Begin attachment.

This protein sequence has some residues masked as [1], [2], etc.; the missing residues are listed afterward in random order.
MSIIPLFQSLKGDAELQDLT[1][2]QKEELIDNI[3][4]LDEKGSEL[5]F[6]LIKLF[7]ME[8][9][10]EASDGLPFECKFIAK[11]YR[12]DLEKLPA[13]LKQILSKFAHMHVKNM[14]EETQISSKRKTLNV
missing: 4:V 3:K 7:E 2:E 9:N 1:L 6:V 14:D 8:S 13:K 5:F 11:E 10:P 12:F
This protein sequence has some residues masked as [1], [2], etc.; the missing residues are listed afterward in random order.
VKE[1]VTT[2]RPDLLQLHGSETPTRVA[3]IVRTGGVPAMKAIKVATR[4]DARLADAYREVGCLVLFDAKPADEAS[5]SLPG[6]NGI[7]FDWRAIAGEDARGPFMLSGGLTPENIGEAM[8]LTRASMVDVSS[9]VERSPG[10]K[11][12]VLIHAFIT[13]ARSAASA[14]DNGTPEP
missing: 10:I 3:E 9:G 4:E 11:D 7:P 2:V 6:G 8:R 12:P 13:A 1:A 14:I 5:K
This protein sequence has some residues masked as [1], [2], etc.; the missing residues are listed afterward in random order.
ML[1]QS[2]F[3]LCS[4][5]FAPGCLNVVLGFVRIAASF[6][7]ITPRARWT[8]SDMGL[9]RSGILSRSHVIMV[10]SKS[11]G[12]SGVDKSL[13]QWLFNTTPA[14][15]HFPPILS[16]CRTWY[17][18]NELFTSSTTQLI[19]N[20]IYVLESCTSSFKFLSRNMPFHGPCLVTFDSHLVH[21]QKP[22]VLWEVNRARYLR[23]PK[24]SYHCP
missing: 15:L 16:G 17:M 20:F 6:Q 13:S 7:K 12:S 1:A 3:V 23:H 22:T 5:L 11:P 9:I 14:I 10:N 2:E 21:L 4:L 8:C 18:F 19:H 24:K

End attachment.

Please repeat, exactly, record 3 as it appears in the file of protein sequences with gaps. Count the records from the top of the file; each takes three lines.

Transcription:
This protein sequence has some residues masked as [1], [2], etc.; the missing residues are listed afterward in random order.
ML[1]QS[2]F[3]LCS[4][5]FAPGCLNVVLGFVRIAASF[6][7]ITPRARWT[8]SDMGL[9]RSGILSRSHVIMV[10]SKS[11]G[12]SGVDKSL[13]QWLFNTTPA[14][15]HFPPILS[16]CRTWY[17][18]NELFTSSTTQLI[19]N[20]IYVLESCTSSFKFLSRNMPFHGPCLVTFDSHLVH[21]QKP[22]VLWEVNRARYLR[23]PK[24]SYHCP
missing: 15:L 16:G 17:M 20:F 6:Q 13:S 7:K 12:S 1:A 3:V 23:H 22:T 5:L 11:P 9:I 14:I 10:N 2:E 21:L 4:L 8:C 18:F 19:H 24:K